||Is the term
Joined: Mar 18, 2004
From: Tolland, CT
|Posted: 2010-03-15 10:31 am  Permalink|
But, if person A is a type B personality, and person B is type A, do we get ABBA?
And who's the Dancing Queen?
Dont answer that....
I wanna be surprised.
|Chip and Andy|
Joined: Jul 13, 2004
From: Corner table, Molokai Lounge, Mai-Kai.
|Posted: 2010-03-15 10:47 am  Permalink|
On 2010-03-15 08:22, The Gnomon wrote:
I use the term to refer to the Tokyo leprechaun that started a chain of upscale Japanese steak houses.
Beef-O'Brady-Sans Steak House!
Grand Member (5 years)
Joined: May 01, 2007
|Posted: 2010-03-15 12:07 pm  Permalink|
Benny O'Hana of Tokyo
Joined: Oct 01, 2003
From: Baltimore, Maryland, PNG
|Posted: 2010-03-15 12:25 pm  Permalink|
not to be confused with nohana sushi...
Grand Member (8 years)
Joined: Jul 27, 2002
From: D.C. / Virginia
|Posted: 2010-03-15 2:18 pm  Permalink|
For me, 'Ohana' represents a loose, informal network of like-minded people who are into the tiki scene - for myself that is a group that focuses on cocktails, mid-century architecture, exotica music, Polynesian design, the historical 'myth' of Polynesia as utopia, and a few other things.
The word 'Ohana' also implies that there is a 'un-Ohana' out there. This might be best described as an average person, who if removed from the general population and inserted into a Hukilau-type event, would be confused, or 'not get it' or have the attitude of 'get me away from this crowd'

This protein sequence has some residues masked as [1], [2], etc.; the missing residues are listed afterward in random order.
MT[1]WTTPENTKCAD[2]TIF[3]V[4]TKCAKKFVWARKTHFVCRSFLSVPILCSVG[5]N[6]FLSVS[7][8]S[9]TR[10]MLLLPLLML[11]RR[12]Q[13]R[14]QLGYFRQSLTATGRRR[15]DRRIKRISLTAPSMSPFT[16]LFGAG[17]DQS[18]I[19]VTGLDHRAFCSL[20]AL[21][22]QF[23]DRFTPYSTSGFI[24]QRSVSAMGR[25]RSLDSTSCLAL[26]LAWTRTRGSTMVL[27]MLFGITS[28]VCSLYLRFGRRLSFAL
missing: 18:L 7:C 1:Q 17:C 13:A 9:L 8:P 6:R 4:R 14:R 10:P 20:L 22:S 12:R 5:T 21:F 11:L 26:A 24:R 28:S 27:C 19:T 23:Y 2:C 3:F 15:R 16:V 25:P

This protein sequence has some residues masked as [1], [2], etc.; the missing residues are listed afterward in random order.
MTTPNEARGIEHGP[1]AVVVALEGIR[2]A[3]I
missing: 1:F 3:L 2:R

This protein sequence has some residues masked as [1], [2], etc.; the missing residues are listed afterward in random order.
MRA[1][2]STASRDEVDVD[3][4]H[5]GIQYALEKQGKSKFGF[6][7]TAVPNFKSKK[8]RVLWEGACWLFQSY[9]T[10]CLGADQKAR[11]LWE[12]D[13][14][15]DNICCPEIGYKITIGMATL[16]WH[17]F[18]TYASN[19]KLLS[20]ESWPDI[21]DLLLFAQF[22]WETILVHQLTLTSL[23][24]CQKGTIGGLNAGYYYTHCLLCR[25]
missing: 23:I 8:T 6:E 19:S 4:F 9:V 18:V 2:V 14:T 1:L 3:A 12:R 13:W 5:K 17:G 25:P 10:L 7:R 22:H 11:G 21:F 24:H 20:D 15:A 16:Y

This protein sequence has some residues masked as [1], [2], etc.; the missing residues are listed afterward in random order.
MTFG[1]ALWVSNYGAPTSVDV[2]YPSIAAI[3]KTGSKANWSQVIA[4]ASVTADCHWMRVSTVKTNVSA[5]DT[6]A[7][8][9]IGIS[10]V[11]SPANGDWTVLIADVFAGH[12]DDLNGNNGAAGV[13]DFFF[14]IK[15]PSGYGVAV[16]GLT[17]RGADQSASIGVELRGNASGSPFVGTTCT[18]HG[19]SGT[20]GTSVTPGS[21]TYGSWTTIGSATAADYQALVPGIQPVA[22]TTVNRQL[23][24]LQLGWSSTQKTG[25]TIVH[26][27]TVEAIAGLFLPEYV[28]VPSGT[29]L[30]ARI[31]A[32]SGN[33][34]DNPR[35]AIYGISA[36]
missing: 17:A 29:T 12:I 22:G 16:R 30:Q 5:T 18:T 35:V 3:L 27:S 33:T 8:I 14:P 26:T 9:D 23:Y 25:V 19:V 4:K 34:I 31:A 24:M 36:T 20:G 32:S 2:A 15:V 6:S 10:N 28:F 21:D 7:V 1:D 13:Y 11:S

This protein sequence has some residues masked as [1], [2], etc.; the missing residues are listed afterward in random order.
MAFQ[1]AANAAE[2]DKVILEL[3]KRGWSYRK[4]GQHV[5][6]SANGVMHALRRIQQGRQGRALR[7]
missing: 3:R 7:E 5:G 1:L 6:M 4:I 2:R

Someone with Ohana would have the attitude of 'I like this, I want more, I wish to return' Ohana doesn't distinguish between someone like me who was a subscriber of Tiki News way back in 1995, or the newly arrived fresh-faced teenager who shows much more enthusiasm that my middle-aged body can provide, or a person who mostly attends Group Tiki Activity A, or a person who attends Group Tiki Activity B, or a person who chooses to interact mainly via internet.
There are other communities that focus on other things - trains, sports cars, beanie babies, Star Trek, politics, fine food, world travel, theatre, and they might have there own definition of 'Ohana' that fits their own community, but for me Ohana refers to the tiki world.
My view of Ohana tends to have a global/Utopian sense about it, and it includes many people I haven't met, or may not even be aware of.
There are individuals within this scene I enjoy being with more than others - often a reflection of comfort gained from attending past tiki events, or a shared interest in some area outside the tiki world. And yes, there are some people who can be real jerks, but overall the collective good feeling of the global tiki community overshadows them.
Other people feel more comfortable with defining Ohana to be a smaller group of people - and the definitions of 'us' and 'them' then also change. The smaller group may simply be an acknowledgement of being among good trusted friends, or it may have the good aspects of a sports league, where a group works quietly together and strives to better themselves and the world for a common good. A step down, and you're doing your work simply for bragging rights - the 'We've done this, but you haven't' or even worse, the 'We are now better than you' attitudes.